History of the Reign of Ferdinand and Isabella the Catholic, Volume 2 (Google Books)

Gran Cardenal, lib. 2, cap. 66. who graduated at the college of

The doctor Pedro Salazar de Santa Cruz. Mendoza’s biography of his illus- 6 ” Non hoc,” says Tacitus with trious relative is a very fair speci- truth, “praecipuum amicorum mumen of the Spanish style of book- nus est, prosequi defunctum ignavo making in ancient times. One event questu: sed qua? voluerit memiseems to suggest another with nisse, qnas mandaverit exsequi.” about as much cohesion as the Annales, lib. 2, sect. 71. rhymes of ” The House that Jack ‘Peter Martyr, Opus Epist., built.” There is scarcely a place epist. 143. — Carbajal, Anales, or personage of note, that the grand MS., afio 1494. — Salazar de Mencardinal was brought in contact doza, Cron. del Gran Cardenal, lib. with in the course of his life, whose 2, cap. 45.

history is not made the theme of A foundling hospital does not

profuse dissertation. Nearly fif- seem to have come amiss in Spain,

ty chapters are taken up, for ex- where, according to Salazar, the In one of her interviews with the dying minister, Chapter

the queen requested his advice respecting the nom- —

ination of his successor. The cardinal, in reply, earnestly cautioned her against raising any one of the principal nobility to this dignity, almost too exalted for any subject, and which, when combined with powerful family connexions, would enable a man of factious disposition to defy the royal authority itself, as they had once bitter experience in the case of Archbishop Carillo. On being pressed to name the individual, whom he thought best qualified, in every point of view, for the office, he is said to have recommended Fray Francisco Ximenez de Cisneros, a friar of the Franciscan order, and confessor of the queen. As this extraordinary personage exercised a more important control over the destinies of his country than any other subject, during the remainder of the present reign, it will be necessary to put the reader in possession of his history. 8

Ximenez de Cisneros, or Ximenes, as he is Birth or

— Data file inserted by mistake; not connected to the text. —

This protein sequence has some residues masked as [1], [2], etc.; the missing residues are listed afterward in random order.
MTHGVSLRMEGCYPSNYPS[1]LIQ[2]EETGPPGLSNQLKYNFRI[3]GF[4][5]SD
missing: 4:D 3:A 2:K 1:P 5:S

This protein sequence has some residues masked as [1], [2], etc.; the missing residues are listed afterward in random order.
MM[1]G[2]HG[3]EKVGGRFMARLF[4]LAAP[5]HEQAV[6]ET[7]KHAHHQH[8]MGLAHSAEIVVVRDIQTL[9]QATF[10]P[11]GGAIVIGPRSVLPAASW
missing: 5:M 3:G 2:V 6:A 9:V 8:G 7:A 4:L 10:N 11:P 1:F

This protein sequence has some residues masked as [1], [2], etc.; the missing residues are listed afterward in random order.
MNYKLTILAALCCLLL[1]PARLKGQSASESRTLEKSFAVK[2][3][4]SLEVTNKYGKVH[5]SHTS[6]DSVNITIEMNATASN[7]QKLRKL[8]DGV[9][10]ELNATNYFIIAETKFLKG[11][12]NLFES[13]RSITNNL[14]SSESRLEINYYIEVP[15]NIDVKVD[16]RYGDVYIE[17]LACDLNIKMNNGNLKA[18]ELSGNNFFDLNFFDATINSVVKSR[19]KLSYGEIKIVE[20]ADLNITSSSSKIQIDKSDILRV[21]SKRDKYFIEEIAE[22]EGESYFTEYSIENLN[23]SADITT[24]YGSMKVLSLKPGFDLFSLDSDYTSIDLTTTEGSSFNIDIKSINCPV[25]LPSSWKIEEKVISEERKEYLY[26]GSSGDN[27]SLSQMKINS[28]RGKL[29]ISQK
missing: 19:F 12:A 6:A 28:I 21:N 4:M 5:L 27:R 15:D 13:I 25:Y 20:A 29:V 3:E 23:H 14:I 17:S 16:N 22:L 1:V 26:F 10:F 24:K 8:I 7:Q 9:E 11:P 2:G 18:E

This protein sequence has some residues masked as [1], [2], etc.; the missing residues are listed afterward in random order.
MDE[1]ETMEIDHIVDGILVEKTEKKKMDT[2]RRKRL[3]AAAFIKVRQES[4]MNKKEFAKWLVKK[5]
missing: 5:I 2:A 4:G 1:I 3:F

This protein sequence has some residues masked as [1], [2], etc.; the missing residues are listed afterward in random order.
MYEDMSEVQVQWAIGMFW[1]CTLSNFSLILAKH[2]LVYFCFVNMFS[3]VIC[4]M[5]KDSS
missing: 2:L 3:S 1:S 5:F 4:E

Ximcnes.

usually called, was born at the little town of Tor

wretched parents frequently destroyed their offspring by casting them into wells and pits, or exposing them in desert places to die of famine. “The more compassionate” he observes, “laid them at the doors of churches, where they were too often worried to death by dogs and other animals.” The grand cardinal’s nephew, who founded a similar institution, is said to have furnished an asylum in the course of his life to no less than 13,000 of these little victims! Ibid., cap. 61.

8 Salazar de Mendoza, Cron. del Gran Cardenal, lib. 2, cap. 46. —. Gomez, De Rebus Gcstis, fol. 8.

The dying cardinal is said to have recommended, among other things, that the queen should repair any wrong done to Joanna Beltraneja, by marrying her with the young prince of the Asturias; which suggestion was so little to Isabella’s taste that she broke off the conversation, saying, “the good man wandered and talked nonsense.”

Part delaguna, in the year 1436,9 of an ancient but

. -— decayed family.10 He was early destined by his

parents for the church, and, after studying grammar at Alcala, was removed at fourteen to the university of Salamanca. Here he went through the regular course of instruction then pursued, devoting himself assiduously to the civil and ccinon law, and at the end of six years received the degree of bachelor in each of them, a circumstance at that time of rare occurrence.11

Rome.”. Three years after quitting the university, the young bachelor removed by the advice of his parents to Rome, as affording a better field for ecclesiastical preferment than he could find at home. Here he seems to have attracted some notice by the diligence with which he devoted himself to his professional studies and employments. But still he was far from reaping the golden fruits presaged by his kindred; and at the expiration of six years he was suddenly recalled to his native country by the death of his father, who left his affairs in so embar

9 It is singular, that Flechier should have blundered some twenty years, in the date of Ximenes’s birth, which he makes 1457. (Hist. de Ximencs, liv. 1, p. 3.) It is not singular, thatMarsollier should. Histoire du Ministcre du Cardinal Ximenez, (Toulouse, 1694,) liv. 1, p. 3.

10 The honorable extraction of
Ximenes is intimated in Juan Ver-
gara’s verses at the end of the
Complutensian Polyglot:

“Nomine Ctinerfiu clari de atirpe poren-
ium,

“Et mentis Ihctua darter Ipse aula.”
Fray Pedro de Quintanilla y

Mendoza makes a goodly genealogical tree for his hero, of which King Pelayo, King Pepin, Charlemagne, and other royal worthies are the respectable roots. (Procemia Dedjcatoria, pp. 5-35.) According to Gonzalo ae Oviedo, his father was a poor hidalgo, who, having spent his little substance on the education of his children, was obliged to take up the profession of an advocate. Quincuagenas, MS.

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